I may leave the computerized antler-scorer and the bag of trail mix at home, but I am never without the two most useful items any hunter can carry—duct tape and parachute cord, or p-cord, or 550 cord. Between these two items, there is almost nothing you can’t fix, rig together, or make work for just a little longer.
Duct tape (not “duck,” for God’s sake; why would you tape a duck unless you’re some kind of pervert?) can be used to put up targets, close major cuts, cover holes in radiator hoses (at least for a little while), cover holes in cabin walls where the wind is coming through, pad the points on caribou antlers, and repair cracked gunstocks.
Waterfowlers have always been obsessed with tight-shooting guns and ammunition. Yet, when ducks decoy in your face, long range patterns become a serious handicap. The other morning I left my gun in its case (I was saving my limit for an afternoon hunt) and sat in the blind watching three experienced hunters blaze away at ducks decoying at 15 yards.
It was a calm day and birds would come in unseen over the top of the blind and all of sudden there they were, hanging in front of the guns.
Two of hunters were using HeviShot, the other was shooting Black Cloud Snow Goose. Both are loads that pattern very tightly through almost any choke. Everyone eventually killed a limit, but as you can tell by the empty Black Cloud box, they shot quite a few shells to get their ducks.
A year or so ago I was talking to someone at SHOT Show about public attitudes toward hunting. “If we can get Oprah on our side, we’ve won,” he said.
I don’t know if that’s true, or even if Oprah really is on our side (she did go fly fishing recently), but you can find this story about shooting and cooking your own Thanksgiving dinner by former F&S editor Kim Hiss on Oprah.com:
My Christmas dinner was up in one of those trees. It was snowing lightly on a minus-two-degree dawn, and I was lying on my belly bundled in white camo, pointing the muzzle of a Benelli 12-gauge through a cluster of fireweed. The cold hurt my hands in a way I wondered if I should worry about. In front of me, a snow-coated field stretched for 500 yards to a line of bare trees silhouetted against a blush of sunrise. The trees' branches were dotted with roosting turkeys, and their occasional gobbles carried back across the field to where I waited, breathing into my face mask.
Just when I felt I had jointed the 21st century by mastering the Burris Eliminator scope, John Blauvelt sent me word of the Elcan Digital Hunter, which takes electronics and scopes to their logical, and inevitable, conclusion. Unlike the Eliminator, which is a conventional scope with built-in laser rangefinding, the Elcan is completely electronic. The only mechanical component is the diopter focus. The reticles (plural because you can program in new ones) are digital; magnifcation is digital, not optical. Everything is digital.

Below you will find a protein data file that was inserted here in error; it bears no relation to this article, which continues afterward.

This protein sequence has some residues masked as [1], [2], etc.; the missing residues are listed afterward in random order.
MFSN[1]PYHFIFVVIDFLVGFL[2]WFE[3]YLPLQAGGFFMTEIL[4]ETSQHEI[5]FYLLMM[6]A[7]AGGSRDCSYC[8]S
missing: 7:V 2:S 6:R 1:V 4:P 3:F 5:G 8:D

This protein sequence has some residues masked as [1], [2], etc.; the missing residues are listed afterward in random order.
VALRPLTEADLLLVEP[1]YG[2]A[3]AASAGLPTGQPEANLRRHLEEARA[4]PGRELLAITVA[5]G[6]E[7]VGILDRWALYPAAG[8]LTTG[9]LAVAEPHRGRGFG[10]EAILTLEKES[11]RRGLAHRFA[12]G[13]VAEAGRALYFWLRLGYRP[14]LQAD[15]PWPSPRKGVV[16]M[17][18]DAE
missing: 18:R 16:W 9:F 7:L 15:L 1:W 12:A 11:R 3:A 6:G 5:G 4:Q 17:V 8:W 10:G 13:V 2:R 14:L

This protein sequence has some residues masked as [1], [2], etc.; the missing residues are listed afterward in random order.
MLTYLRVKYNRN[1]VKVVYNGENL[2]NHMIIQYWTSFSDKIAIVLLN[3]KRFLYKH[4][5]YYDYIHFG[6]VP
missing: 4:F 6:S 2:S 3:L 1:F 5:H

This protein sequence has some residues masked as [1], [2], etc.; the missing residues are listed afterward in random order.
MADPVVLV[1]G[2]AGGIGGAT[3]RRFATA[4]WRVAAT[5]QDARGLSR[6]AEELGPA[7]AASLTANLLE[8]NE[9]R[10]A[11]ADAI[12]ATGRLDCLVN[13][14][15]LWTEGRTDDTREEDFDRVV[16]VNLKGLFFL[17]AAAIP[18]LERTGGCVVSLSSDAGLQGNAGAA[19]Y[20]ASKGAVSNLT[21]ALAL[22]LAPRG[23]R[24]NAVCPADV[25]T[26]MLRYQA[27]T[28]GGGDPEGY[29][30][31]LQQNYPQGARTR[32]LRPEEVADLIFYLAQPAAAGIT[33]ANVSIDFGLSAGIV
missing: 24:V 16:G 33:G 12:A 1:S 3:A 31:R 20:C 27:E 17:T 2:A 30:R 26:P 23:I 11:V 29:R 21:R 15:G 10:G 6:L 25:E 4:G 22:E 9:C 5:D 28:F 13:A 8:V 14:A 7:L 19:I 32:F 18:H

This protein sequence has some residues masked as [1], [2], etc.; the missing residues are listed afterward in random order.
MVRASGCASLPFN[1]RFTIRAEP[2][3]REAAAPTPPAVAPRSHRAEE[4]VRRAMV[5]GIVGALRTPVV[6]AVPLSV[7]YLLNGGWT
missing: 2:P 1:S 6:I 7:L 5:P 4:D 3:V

In response to my recent punt gun post , Tim Romano sent in this video made by some of his friends. The subject line reads: “Punt Guns are For Sissies.” Tim’s friends have made a bowling ball mortar and they achieve some very serious hang-time and distance.
A few mornings ago, despite wind gusts of 30 mph, I took my Nosler 6.5/284 to the range to check its zero so that I can go to Maine and freeze for a week. The first shot, out of a clean barrel, went precisely where it should. I mean, precisely. The second shot went through the hole made by the first. I let out a senile cackle of pure joy, packed up my stuff, and left. Treasure moments like these. They make up for all the times when your bullets are flying everywhere but where they should.
Occasionally we run items in this space that fall under the heading of “don’t try this at home.” I think we can all agree that bullet catching stands at the top of that list. The first clip shows the Great Throwdini becoming the only person to catch a bullet, a knife and an arrow.*
The bullet catch is a dangerous** illusion that magicians have done for years. Usually the bullet is “caught” in the mouth and there is trickery involved. The bullet catch here looks real. True, Throwdini doesn’t pluck the bullet out of the air but it would take a lot of nerve to stand motionless while someone shoots a bullet into a metal cup in your hand.
A while back I attended a class given by Peter Kummerfeldt, the former chief instructor of the survival courses given at the Air Force Academy. It was one of the most fascinating hours I’ve ever spent, and one of the things Mr. Kummerfeldt talked about was not losing stuff, because at the least it can inconvenience you, and at the worst it can kill you.
We all know it’s important to keep your eye on the target. The bird here is proof that you need to keep your eye on the target before, during and after the shot. In fact, you need to watch the bird until it’s out of sight.
This rooster flushed wild and gave me a longish crossing shot. I shot twice. The bird never reacted. I kept an eye on it, thinking it might land someplace where we could hunt it up again. As I watched the rooster flew 200 yards then, to my surprise, collapsed in mid-air and fell dead just over the crest of a hill. I got a good mark on the fall, we took the dogs over and found it.